A big part of being a creator isn’t what their audiences see. It’s the behind-the-scenes business element which enables them to continue to hone their crafts and deliver the goods to their followers.
Twitch streamer Scott Freear, (@TCFreer), who has 17.8K Twitch followers, believes social platforms could learn from what Facebook’s business suite provides. “Although Meta isn’t particularly described as a nice company, it is far more responsible when it comes to what creators can earn from various content they produce.”
That said, Stout wishes Meta would enable more freedom and separation between its platforms. “I’d love to not need to use the Facebook business suite of tools to connect my Instagram account to various things,” she said. “To use any third-party analytic websites or content schedulers, you have to swap your account to a business account, link it to a business Facebook page, and ensure it is all set up correctly in Meta’s business suite. I would love not to have to do all of that just to give API access to other websites. I understand Instagram is owned by Meta but I would love to not have to jump through hoops to do a few simple things.”
And then there’s LinkedIn.
According to Amelia Sordell, who is a top LinkedIn figure with more than 130K followers on the platform, LinkedIn’s analytics are poor compared to other social apps because creators have to pay for a separate plug-in to track their analytics.
“I’d love to see LinkedIn take charge of incorporating granular analytics of posts, overall impact — like who is looking at your content, where they come from and what their job title is,” she commented. “Imagine if you could view all of that data and specifically target people with the content you’ve tracked they relate to all in the platform? Amazing.”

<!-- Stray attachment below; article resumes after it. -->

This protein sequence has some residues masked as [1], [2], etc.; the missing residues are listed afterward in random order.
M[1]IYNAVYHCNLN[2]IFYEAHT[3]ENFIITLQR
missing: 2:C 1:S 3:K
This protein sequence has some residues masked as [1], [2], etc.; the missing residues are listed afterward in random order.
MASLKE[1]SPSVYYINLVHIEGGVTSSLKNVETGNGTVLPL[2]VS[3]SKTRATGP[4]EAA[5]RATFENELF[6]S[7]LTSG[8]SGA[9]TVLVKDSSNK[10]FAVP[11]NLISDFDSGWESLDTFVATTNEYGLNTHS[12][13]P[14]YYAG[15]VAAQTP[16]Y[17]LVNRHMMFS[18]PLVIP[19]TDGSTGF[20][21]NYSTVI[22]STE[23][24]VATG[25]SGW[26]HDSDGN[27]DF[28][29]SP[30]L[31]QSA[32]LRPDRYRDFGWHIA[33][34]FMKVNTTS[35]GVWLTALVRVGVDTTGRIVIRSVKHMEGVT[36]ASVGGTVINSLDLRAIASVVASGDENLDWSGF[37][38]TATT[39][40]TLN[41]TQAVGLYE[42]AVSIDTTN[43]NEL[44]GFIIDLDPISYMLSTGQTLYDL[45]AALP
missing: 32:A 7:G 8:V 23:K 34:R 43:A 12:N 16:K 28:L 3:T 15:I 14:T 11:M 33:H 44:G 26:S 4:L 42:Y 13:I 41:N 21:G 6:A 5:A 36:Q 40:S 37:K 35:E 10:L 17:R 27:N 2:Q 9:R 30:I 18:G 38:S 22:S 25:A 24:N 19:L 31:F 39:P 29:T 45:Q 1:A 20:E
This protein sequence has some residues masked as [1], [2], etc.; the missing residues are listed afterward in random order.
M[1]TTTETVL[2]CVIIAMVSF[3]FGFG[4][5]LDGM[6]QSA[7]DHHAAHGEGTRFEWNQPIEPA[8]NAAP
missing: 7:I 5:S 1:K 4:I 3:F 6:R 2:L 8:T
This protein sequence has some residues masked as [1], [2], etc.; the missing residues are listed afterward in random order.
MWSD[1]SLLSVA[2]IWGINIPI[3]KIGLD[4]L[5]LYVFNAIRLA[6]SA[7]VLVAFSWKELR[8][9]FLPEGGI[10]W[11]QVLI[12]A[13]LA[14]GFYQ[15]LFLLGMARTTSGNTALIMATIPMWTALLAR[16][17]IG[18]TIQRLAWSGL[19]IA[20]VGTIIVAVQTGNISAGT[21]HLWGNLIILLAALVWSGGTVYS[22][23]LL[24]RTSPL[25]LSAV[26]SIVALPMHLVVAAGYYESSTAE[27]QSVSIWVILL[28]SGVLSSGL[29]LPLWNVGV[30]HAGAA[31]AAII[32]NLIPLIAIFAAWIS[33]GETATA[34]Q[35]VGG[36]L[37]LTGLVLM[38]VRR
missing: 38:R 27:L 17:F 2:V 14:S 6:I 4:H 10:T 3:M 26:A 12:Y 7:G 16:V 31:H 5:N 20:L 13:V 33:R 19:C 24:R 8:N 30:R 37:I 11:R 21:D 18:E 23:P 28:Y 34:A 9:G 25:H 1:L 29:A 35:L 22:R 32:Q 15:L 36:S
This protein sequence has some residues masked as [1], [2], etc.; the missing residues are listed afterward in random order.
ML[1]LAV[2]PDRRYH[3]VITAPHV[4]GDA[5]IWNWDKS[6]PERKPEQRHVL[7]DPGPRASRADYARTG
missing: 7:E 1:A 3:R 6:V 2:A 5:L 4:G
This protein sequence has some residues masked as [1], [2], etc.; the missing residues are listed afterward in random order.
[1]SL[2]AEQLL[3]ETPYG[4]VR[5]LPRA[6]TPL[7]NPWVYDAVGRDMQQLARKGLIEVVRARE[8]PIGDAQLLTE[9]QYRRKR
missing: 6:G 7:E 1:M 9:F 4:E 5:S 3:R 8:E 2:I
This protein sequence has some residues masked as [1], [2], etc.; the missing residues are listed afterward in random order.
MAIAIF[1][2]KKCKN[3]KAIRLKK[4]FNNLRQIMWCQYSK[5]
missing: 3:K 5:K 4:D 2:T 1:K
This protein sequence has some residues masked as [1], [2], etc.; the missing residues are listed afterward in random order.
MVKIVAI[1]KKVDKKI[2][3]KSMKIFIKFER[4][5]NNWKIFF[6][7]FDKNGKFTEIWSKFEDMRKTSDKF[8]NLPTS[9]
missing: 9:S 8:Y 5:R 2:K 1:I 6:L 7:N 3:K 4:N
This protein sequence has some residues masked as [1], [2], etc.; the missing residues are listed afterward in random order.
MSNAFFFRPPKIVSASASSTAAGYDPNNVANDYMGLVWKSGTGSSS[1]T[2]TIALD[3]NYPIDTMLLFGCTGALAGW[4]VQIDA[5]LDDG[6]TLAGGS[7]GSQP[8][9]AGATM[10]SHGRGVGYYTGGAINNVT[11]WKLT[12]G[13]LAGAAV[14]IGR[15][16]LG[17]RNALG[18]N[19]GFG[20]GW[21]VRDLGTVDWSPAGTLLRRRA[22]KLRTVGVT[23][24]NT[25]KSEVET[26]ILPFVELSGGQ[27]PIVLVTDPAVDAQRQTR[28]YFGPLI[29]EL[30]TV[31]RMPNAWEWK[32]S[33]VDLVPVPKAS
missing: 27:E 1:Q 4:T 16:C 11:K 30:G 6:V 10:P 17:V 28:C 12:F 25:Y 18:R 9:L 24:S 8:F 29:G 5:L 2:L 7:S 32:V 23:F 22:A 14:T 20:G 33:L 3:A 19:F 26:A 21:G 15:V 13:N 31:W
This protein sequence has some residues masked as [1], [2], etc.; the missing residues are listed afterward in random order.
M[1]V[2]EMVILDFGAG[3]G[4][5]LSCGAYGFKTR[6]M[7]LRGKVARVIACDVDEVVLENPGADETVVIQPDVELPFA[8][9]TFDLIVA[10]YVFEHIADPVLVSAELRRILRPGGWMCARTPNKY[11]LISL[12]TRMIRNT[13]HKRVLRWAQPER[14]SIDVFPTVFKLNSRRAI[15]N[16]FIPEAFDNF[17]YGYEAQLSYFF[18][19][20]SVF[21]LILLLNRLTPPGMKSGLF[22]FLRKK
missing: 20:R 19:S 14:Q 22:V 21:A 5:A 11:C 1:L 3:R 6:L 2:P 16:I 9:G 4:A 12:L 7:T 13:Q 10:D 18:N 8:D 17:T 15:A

Of course, no platform can work effectively without the collective effort of little helpers on the back-end, where the magic happens. Freear believes the perfect streaming platform would incorporate the ease of navigation of YouTube, and the constant saving, archiving and user friendliness of YouTube when it comes to post-broadcast.
“YouTube has a phenomenal upload capability in terms of the bandwidth it accepts whereas Twitch is very limited,” he explained. “When you’ve finished a broadcast on YouTube, you can chop and change it, all on the platform which is good, but it takes a lot of time for the platform to process each video.”
Sordell would also like to see YouTube remove ads from the beginning of videos because in-video ads work much better for both creators and users as well as from a watch time perspective. “People are more likely to bounce immediately because they can’t be bothered to watch the ad first,” she noted.
Stocking filler functions
And for those that wish it could be Christmas every day, these creators have come up with a number of sparkly stocking fillers by way of cherry picking the best parts of each platform’s model to create the ultimate app.
Influencer Danielle Gilbert (@danigmakeup), who has 574.5K and 187K followers across TikTok and Instagram respectively, said she wishes TikTok’s own Stories function was more like Instagram’s. “With Instagram Stories, you can get a lot more personal with your followers through your stories and have a proper chat there. But TikTok’s version hasn’t really taken off in the same way.”
While Sordell predominantly uses LinkedIn, she does wish she could search specifically for stitches of a certain video on TikTok, where she currently has 5,647 followers. “One of the beauties of TikTok is the virality of audio and video trends — being able to easily search the replies to those trends would be awesome,” she commented.
Similarly, influencer Sophie Hughes (@sophwithlove), who has 31.8K Instagram followers, would love the platform to incorporate a writing element. “I’ve always loved that you could go in depth with a caption on Instagram and really engage your audience,” she said.
But of course, that’s lost its sparkle over the last six months or so as content has become much faster paced and video based, especially with the rise of Reels.
“I’d love Instagram to have more of a focus on the messaging and words, not just imagery,” added Hughes. “There are some really powerful words on Instagram that I think are starting to get missed. So it would be really cool if you could almost have a blog feature in Instagram so the messaging could be shared in a more poignant way.”